Stuck for topic ideas? Consider the following: common questions, desires, and personal experience. Don’t be afraid to get deep – successful posts are often those that deal with meaningful and insightful questions, such as: time vs. money, forms of beauty, the meaning of life, whether nature is all powerful, etc. If you can make it relevant to adventure travel, go for it!

Keep up to date with comments made on THISWORLDEXISTS’s social media platforms. Try to gauge where the interest of our community lies. Look at other blogs for ideas, and make a note of any relevant trending topics on other adventure travel blogs or the news.

Still struggling? Set aside time to brainstorm ideas. Try to come up with ideas in batches — not one by one as they’re needed. What would you click on and read?

When writing trip reports and personal experiences, we want to engage and excite the audience:

Don’t: “On Saturday my friends and I went to Sorrento and swam with dolphins. It was fun.” 

Do: “When met with the opportunity to swim with dolphins, how could I say no? Sorrento is the best place to do it, especially under a clear blue sky and a blazing sun”.

Try not to refer to yourself too much. If you are referring to yourself, don’t make it the point of the sentence, paragraph or entire article. You’re a channel for the audience to see new places and be motivated to try new things. We want articles that have a balance of focus between the adventure and the adventurer.

Draw upon the audience’s thirst for inspiration, for adventure, for new experiences. Teach them something they didn’t know.

Write with your audience in mind — who are you writing for and what are their motivations for reading? Our audience’s interests are not homogenous (some like camping, some like 4x4ing, some like sitting in silence, some like action packed adventure), but their thirst for adventure, new experiences and inspiration is what brings them to our site. 

As Ernest Hemingway once said, “Write drunk, edit sober.” Get your thoughts down first and worry about how to package and present your post afterwards. Your content will have another pair of eyes on it before it is published, but do the best you can possibly do.

Editing and structuring your post

Start every blog post with a short introduction that clearly states what can be expected from reading the post. What’s your point and why should we care?

End every blog post with a conclusion that highlights the key point(s) made in the post and gives the reader a clear call to action.

Write using short words, short sentences and short paragraphs. Keep it simple! All unnecessary words should be omitted. The fewer words, the better. 

Lists are attractive to readers and make the text far easier to digest. Eg:

  • 6 things I learned from stargazing
  • 4 tips for camping on mountain trails
  • 7 must-see sights on an Australian road trip

Always proof read your posts — ideally by speaking them aloud (it’s easier to notice mistakes this way).

If you are able to, leave a post to “mature” overnight and come back to it the next day. You’re likely to want to make some further changes.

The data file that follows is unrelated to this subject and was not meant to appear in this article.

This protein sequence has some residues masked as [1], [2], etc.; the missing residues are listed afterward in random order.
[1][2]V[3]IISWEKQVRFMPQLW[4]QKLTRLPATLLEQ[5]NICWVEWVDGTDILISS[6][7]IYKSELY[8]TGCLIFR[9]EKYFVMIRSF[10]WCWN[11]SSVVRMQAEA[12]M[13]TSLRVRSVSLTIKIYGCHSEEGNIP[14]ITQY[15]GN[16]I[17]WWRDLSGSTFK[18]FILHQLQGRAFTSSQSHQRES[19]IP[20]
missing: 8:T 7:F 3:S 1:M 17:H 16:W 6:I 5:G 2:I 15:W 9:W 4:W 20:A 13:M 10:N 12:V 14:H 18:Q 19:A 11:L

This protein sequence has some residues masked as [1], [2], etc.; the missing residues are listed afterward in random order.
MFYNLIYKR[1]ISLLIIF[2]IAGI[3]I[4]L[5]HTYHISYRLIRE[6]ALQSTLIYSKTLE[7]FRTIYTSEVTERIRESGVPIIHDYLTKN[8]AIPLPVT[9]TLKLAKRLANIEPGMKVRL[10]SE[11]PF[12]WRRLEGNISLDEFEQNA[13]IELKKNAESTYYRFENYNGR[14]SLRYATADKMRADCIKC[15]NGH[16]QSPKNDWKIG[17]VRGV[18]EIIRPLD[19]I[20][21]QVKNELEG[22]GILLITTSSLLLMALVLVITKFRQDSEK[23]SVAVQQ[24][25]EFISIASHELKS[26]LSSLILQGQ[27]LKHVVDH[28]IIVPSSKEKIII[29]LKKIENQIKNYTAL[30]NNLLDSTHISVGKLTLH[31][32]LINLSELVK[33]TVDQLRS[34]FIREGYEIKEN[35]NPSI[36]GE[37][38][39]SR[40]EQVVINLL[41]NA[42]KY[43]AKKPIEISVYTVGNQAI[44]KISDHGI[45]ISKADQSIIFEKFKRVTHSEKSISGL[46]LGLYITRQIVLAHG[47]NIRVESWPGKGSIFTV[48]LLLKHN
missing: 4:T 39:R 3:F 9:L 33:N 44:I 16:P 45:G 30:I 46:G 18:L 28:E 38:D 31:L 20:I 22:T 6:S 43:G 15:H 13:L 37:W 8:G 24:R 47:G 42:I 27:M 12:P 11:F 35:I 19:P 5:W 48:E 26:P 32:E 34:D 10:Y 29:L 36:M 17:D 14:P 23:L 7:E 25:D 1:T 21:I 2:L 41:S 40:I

Always check the definition of any word you’re not sure about.

Use a thesaurus to expand your vocabulary.

Only write about topics that interest you. You will lose interest otherwise.

Read a lot and write lot — doing so is the best way to become a better writer.

Never use ALL CAPS (it seems like you’re shouting) and do not underline anything (it will look like a link). Use italics to emphasise a particular word. One exclamation mark is enough.

Visual Media

THISWORLDEXISTS uses only quality, original content from our Adventure Ambassadors and Guest bloggers. Our graphics are just as important as our words. We want to showcase the best parts of our world to inspire more people. 

Don’t steal images or content off others.

Never use poor quality images. 

Visual media and text should work together to create an overall impression – an exciting picture is nothing when it accompanies a boring paragraph, and vice versa.

Focus of images/videos should be on natural phenomena rather than man-made structures. We’re showcasing the natural world, not the industrial world.

Headings and Subheadings

Create a headline that touches on one or more of the following: urgency, speed, ease, desirability, intrigue, controversy, outlandishness.

Headlines should be punchy, concise, and alluring. 

Write a draft headline when you start a post but don’t finalize it until the end — the writing process will probably inspire you.

Keep headlines and sub-headers short and snappy — treat them as an exercise in word economy. Don’t create a subheading for the sake of organising your thoughts, make sure it flows.

Include search-friendly keywords within your headline if doing so does not interfere with its readability.

Make sure that your sub-headers are consistently phrased (In the following example, the odd one out is point 4. It is inconsistent, doesn’t match the others).

Post topic:

  • 5 qualities of Adventurers
  • Adventurers strive for more
  • Adventurers seek beauty
  • Adventurers inspire others
  • They like to go camping
  • Adventurers learn from their mistakes